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You searched for +publisher:"University of Houston" +contributor:("Glover, John R."). Showing records 1 – 2 of 2 total matches.

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University of Houston

1. Zhu, Xi 1984-. Single trial analysis of auditory fMRI data.

Degree: PhD, Electrical Engineering, 2012, University of Houston

This research is concerned with functional magnetic resonance imaging (fMRI) of the brain during auditory information processing. The main focus is the exploration of the brain areas involved in sensory gating, i.e., the ability of the central nervous system (CNS) to inhibit or modulate its sensitivity to incoming irrelevant sensory auditory input, as measured using a paired auditory stimulus paradigm. It is well-known that the brain’s responses are variable from trial-to-trial. This calls into question the current practice of using a single, representative response function (canonical HRF) to model fMRI data. Therefore, a correlation-based method was developed to deal with the variability of the HRF in response to repeated presentation of identical auditory stimuli. The goal of the analysis technique is to identify ‘active’ trials among all single trials. We verified that this correlation-based method can find significant differences between brain areas and brain states in actual fMRI data. Second, we determined if the cluster-based method can improve conventional fMRI analysis by exploring the brain regions involved in processing single stimuli using both methods. Data was collected from 14 healthy subjects listening to auditory tones. Our results indicated that by focusing on ‘active’ trials only, as determined by the clustering method, we obtained better statistical maps and that the sensitivity of the fMRI data analysis was increased through the identification of activated areas. The results indicated that the superior temporal gyrus (STG), inferior frontal gyrus (IFG), dorsolateral prefrontal cortex (DLPFC), and thalamus (THA) were involved in auditory information processing and sensory gating in general. While the conventional analysis could not find any regions involved in gating, the correlation-based method confirmed the involvement of bilateral STG, right THA and left DLPFC in sensory gating. Specifically, the right THA relays the sensory signal to the STG, with the bilateral STG involved in the first stage of auditory processing and the left DLPFC involved in the inhibitory circuit of sensory gating processing. Our findings suggest that the correlation-based single trial analysis method provides quantitative assessment of the neuronal origins of the sensory gating. It also improves the current fMRI analysis technique. Advisors/Committee Members: Jansen, Ben H. (advisor), Glover, John R. (committee member), Sheth, Bhavin R. (committee member), Hiscock, Merrill (committee member), Tsekos, Nikolaos V. (committee member).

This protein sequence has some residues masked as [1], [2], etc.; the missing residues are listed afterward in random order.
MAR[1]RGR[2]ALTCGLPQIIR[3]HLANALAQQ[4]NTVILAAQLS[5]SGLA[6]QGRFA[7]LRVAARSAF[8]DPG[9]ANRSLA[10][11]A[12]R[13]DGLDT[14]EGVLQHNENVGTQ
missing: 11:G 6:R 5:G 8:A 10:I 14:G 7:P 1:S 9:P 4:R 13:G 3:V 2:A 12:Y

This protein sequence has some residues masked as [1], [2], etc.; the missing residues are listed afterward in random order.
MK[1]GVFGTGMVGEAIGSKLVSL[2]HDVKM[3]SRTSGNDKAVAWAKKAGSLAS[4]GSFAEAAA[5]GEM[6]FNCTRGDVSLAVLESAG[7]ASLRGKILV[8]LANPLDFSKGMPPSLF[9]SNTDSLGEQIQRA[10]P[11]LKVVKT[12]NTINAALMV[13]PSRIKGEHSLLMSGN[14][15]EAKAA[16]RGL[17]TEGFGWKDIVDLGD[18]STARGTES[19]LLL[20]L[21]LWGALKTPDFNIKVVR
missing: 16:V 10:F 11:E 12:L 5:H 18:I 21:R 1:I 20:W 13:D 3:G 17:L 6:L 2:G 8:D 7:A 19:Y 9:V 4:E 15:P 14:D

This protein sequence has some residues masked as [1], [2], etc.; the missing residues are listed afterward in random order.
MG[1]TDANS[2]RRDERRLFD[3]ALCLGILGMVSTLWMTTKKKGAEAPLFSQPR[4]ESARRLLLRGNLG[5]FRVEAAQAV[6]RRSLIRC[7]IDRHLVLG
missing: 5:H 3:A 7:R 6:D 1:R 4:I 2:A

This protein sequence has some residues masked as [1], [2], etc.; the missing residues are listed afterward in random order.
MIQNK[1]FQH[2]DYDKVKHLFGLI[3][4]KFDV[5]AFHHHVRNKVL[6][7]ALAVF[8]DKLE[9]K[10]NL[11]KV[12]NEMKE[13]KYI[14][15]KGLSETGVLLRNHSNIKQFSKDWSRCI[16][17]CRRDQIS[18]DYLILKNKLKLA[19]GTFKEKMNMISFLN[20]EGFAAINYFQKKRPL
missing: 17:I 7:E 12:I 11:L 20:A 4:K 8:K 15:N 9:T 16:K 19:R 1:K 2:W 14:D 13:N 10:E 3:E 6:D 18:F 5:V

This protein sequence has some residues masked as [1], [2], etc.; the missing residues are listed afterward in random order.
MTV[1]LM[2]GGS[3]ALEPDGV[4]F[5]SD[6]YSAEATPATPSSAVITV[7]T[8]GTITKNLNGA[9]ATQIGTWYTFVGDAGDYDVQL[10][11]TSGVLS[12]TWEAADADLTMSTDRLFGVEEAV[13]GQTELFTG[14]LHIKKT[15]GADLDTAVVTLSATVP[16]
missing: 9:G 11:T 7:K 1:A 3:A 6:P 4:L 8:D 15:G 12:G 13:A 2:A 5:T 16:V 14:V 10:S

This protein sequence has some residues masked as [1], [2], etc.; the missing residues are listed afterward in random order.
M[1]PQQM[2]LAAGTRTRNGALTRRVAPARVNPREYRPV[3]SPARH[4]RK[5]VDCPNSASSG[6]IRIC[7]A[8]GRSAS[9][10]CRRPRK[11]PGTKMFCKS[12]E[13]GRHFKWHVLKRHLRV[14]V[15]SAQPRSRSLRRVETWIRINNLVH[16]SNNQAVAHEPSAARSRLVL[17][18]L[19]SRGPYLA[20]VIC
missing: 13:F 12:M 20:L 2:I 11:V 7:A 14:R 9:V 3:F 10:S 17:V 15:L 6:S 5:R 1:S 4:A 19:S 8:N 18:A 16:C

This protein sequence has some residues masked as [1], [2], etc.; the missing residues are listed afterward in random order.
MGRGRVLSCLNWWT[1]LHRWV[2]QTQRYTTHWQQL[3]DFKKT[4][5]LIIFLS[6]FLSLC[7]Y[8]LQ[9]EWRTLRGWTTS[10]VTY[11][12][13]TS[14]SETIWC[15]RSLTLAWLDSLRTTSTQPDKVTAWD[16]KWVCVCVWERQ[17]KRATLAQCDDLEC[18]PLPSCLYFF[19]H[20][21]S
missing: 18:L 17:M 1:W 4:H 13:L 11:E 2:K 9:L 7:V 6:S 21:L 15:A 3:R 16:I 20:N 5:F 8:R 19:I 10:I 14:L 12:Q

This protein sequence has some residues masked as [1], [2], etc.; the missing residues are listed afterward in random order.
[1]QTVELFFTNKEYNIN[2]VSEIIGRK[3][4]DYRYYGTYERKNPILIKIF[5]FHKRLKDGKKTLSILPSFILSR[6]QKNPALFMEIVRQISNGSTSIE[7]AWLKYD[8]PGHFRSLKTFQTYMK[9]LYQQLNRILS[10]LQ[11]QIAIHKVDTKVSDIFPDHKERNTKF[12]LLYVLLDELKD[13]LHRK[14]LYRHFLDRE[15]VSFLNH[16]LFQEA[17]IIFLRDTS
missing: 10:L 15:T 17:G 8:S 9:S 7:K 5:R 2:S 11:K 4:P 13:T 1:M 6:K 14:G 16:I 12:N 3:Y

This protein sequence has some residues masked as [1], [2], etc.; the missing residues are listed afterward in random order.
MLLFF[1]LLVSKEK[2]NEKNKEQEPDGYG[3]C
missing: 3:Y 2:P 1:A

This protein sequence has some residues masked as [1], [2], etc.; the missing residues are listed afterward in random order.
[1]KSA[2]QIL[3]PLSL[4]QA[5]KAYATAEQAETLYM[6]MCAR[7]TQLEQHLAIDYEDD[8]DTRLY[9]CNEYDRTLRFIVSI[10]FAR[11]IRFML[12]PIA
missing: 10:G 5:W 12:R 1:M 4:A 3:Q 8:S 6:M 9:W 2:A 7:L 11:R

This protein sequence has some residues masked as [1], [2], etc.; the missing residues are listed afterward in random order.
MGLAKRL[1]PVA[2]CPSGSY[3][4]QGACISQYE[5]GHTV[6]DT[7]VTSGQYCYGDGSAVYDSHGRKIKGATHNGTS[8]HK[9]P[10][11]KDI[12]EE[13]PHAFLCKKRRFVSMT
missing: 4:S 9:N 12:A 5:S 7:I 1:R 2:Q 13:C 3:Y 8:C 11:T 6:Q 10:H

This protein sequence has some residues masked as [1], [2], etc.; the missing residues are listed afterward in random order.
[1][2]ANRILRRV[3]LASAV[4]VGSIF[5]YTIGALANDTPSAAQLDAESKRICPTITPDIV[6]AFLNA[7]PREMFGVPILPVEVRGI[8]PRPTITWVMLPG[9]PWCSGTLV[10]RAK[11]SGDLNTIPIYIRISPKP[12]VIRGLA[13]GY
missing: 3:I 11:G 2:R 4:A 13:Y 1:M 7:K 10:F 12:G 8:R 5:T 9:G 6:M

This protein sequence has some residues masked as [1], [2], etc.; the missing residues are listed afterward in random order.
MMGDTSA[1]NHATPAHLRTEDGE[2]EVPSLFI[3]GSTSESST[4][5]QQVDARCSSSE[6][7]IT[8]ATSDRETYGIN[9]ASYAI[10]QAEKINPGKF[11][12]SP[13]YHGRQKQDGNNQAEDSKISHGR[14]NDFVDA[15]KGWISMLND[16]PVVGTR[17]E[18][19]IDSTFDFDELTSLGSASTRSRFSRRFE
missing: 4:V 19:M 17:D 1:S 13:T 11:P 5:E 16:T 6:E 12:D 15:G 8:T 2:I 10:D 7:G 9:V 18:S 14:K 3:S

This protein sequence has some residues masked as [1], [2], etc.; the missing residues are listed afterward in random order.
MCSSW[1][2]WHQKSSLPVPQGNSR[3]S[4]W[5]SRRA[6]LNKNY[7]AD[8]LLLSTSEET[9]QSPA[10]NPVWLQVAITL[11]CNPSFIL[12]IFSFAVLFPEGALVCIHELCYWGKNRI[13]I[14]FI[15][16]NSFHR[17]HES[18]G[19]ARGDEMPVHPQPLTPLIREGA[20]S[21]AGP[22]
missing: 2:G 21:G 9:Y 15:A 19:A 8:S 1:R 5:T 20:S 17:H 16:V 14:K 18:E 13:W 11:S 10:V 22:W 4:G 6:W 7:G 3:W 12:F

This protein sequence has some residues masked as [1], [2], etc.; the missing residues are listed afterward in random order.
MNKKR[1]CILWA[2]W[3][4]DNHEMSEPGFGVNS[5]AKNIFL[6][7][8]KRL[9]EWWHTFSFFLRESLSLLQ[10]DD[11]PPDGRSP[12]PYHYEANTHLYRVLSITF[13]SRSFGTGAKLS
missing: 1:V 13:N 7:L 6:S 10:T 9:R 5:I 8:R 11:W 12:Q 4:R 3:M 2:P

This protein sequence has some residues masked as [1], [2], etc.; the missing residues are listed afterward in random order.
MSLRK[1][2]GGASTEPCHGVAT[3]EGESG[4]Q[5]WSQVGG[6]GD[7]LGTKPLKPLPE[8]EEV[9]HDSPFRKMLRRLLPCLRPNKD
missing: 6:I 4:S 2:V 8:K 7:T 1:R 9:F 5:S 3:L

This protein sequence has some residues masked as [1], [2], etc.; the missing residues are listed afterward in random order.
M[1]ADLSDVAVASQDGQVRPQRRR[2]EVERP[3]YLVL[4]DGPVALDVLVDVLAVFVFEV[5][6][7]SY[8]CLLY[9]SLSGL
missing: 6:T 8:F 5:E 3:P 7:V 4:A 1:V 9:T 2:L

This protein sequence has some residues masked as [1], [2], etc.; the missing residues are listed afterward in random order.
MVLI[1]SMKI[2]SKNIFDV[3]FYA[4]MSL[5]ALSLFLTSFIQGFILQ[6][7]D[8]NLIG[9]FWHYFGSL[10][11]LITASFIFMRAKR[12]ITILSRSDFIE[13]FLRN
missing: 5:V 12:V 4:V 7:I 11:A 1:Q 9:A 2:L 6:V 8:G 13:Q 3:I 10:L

Subjects/Keywords: Functional magnetic resonance imaging (fMRI); Single trial analysis; Sensory gating; Sensory neuroscience; Signal processing

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APA · Chicago · MLA · Vancouver · CSE | Export to Zotero / EndNote / Reference Manager

APA (6th Edition):

Zhu, X. 1. (2012). Single trial analysis of auditory fMRI data. (Doctoral Dissertation). University of Houston. Retrieved from http://hdl.handle.net/10657/647

Chicago Manual of Style (16th Edition):

Zhu, Xi 1984-. “Single trial analysis of auditory fMRI data.” 2012. Doctoral Dissertation, University of Houston. Accessed December 03, 2020. http://hdl.handle.net/10657/647.

MLA Handbook (7th Edition):

Zhu, Xi 1984-. “Single trial analysis of auditory fMRI data.” 2012. Web. 03 Dec 2020.

Vancouver: